African American Cemeteries on Long Island
Although there are references to free blacks on Long Island as early as 1657 most of the African Americans on Long Island were enslaved until after the Revolution. However, slavery on Long Island was both less widespread and shorter-lived than that of the South. Day workers, journeymen, or family help were more typical. New York State had enacted legislation to abolish slavery in 1799. The new constitution of the State of New York was enacted in 1821. Under its terms, black males who owned $250 in taxable property were eligible to vote. However, emancipation was neither immediate nor universal. Instead, the terms of the statute called for male slaves to be freed when they attained the age of 28; females, when they reached 25. This resulted in a gradual emancipation that was not complete until 1827, when the last child born into slavery had reached the age of freedom.
After the emancipation, many of the newly freed Blacks established communities of their own around the Island. Some of the early free black communities included the communities of Success and Spinney Hill in the Lake Success/Manhasset area. Freemen also settled in Sag Harbor, New Cassel, Roslyn Heights, Amityville, Glen Cove, Setauket, and Bridgehampton. In the twentieth century, black suburbs were established from east to west along the Island. Many of these, like Gordon Heights and North Amityville, were built especially for a black population. Others evolved into predominantly black communities after World War II, when working-class whites abandoned older areas and settled in the newly constructed, but racially restricted GI Bill communities. At the same time the older communities they were vacating experienced an influx of the emerging African-American homeowner class. By the 1960s, communities such as Hempstead, Freeport, Roosevelt, and Wyandanch had become home to a growing black middle class.
Centuries of spiritual tradition, dating back to their time in Africa, had supported the black community in slavery and in freedom. After the African Methodist Episcopal Church was founded in Philadelphia at the beginning of the nineteenth century, the AME church became a strong center for the freemen of Long Island. By the time of the Civil War there were over thirty African-American churches on Long Island, of which twenty-seven were of the AME denomination. In addition, there are several black churches within the Baptist, Presbyterian, and Congregational denominations. Many of these early churches remain strong centers of social and religious life in the African-American communities of Long Island.
Until the 1950s, about 90 percent of all public cemeteries in the U.S. employed a variety of racial restrictions. Until recently, to enter a cemetery was to experience, as a University of Pennsylvania geography professor put it, the “spatial segregation of the American dead.” Even when a religious cemetery was not entirely race restricted, different races were buried in separate parts of the cemetery, with whites usually getting the more attractive plots.
In most cases Long Island followed the de facto cemetery racial segregation that most of America followed until the 1900s. Most African American cemeteries were adjacent to a church that owned and maintained them. Unfortunately, when the communities disappeared so did the cemeteries. The thriving community of Freetown in East Hampton that had its foundation in 1800’s made up of free African Americans and former slaves encompassed a cemetery. This cemetery appears in a 1916 Suffolk County atlas, but by 1930the community and its cemetery had disappeared due to a form of “suburban renewal”. In the few instances of a racially mixed cemetery the African Americans were buried in their own section without markings or a marker that denotes their importance to a specific family. In the McCoun Cemetery on Sandy Hill Rd and Agnes St, Oyster Bay there is a marker that states “Sophia Moore born a Slave.” Most African Americans historically were buried with a marker or a very simple one unless they were part of the military.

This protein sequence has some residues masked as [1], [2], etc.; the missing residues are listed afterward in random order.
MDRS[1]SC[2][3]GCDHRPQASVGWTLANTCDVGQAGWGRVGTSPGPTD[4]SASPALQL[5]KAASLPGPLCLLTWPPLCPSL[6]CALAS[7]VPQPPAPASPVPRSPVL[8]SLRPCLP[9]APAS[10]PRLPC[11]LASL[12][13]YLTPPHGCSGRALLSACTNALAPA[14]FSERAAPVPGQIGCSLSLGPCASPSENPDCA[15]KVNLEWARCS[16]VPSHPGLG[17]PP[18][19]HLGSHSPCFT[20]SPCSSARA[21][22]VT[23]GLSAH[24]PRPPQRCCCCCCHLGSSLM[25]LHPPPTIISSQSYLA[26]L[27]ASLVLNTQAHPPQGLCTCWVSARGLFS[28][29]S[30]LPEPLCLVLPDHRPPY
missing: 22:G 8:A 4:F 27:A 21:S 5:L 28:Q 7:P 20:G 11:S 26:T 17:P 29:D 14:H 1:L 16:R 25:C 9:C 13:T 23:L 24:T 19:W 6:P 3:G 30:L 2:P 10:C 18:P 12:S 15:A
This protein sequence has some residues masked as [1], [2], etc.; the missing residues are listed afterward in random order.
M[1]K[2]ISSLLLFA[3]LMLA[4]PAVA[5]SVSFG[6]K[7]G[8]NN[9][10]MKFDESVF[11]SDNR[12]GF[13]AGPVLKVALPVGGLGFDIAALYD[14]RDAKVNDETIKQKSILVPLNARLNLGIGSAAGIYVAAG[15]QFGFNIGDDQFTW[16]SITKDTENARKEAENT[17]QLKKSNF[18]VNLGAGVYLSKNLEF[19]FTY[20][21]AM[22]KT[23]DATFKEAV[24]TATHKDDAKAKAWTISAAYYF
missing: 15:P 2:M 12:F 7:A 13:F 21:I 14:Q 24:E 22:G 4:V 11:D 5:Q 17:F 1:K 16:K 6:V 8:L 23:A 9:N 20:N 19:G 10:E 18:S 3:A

Prominent African Americans Buried in Long Island Cemeteries
Flushing Cemetery, Queens County, New York: This cemetery opened in 1853. At the time Queens was mainly rural with a population of less than 20,000 people. The original site was 20 acres, and in 1875 an additional 50 acres was added from an adjacent farm. Flushing Cemetery added a Quaker section in 1860 and was always one of the few non-segregated cemeteries. Several prominent African Americans are buried there. They include musicians Louis Armstrong, Dizzy Gillespie, Johnny Hodges and Hazel Scott. World War I pioneer aviator Eugene Bullard and the Reverend Adam Clayton Powell Sr. are also interred there.
Louis “Satchmo” Armstrong (1901-1971):
Armstrong, a trumpeter and singer, was one of the most popular and influential musicians in America in the 20th century.
He was born in New Orleans and had only a 5th grade education. While working for a local family, Armstrong purchased his first cornet. After an arrest, he was placed in a home for boys where he learned how to play and eventually became the leader of the Waif’s Home Brass Band. Armstrong was released in 1914 and found work as an entertainer on Mississippi riverboats with Joseph “King” Oliver.
After World War I, Armstrong migrated to Chicago with Oliver’s band where he eventually formed his own band, Louis Armstrong and His Hot Seven. In the 1950s and 1960s, Armstrong was an active supporter of the Civil Rights movement. He was an early “cross-over” star appearing on live television. Louis Armstrong’s house in Corona, Queens is now a public museum and Queens College houses a research collection bearing his name.
Johnny Hodges (1906-1970): Cornelius “Johnny” Hodges was a jazz alto sax player and a soloist in the Duke Ellington Orchestra. Hodges was considered to be second only to the legendary Charlie Parker as a jazz great.
Rev. Adam Clayton Powell, Sr. (1865-1953): Powell was an American minister and father to the late Congressman Adam Clayton Powell, Jr. He was born in Virginia to formerly enslaved parents. He entered the ministry in 1892 and in 1908 became pastor of the Abyssinian Baptist Church in New York. He often preached against discrimination and was a member of the NAACP and National Urban League.
John “Dizzy” Gillespie (1917-1993): Gillespie was American trumpet player, bandleader, and singer. He helped make the “bebop” genre of jazz popular. Gillespie influenced many other musicians including Miles Davis and Chuck Mangione. His grave is unmarked.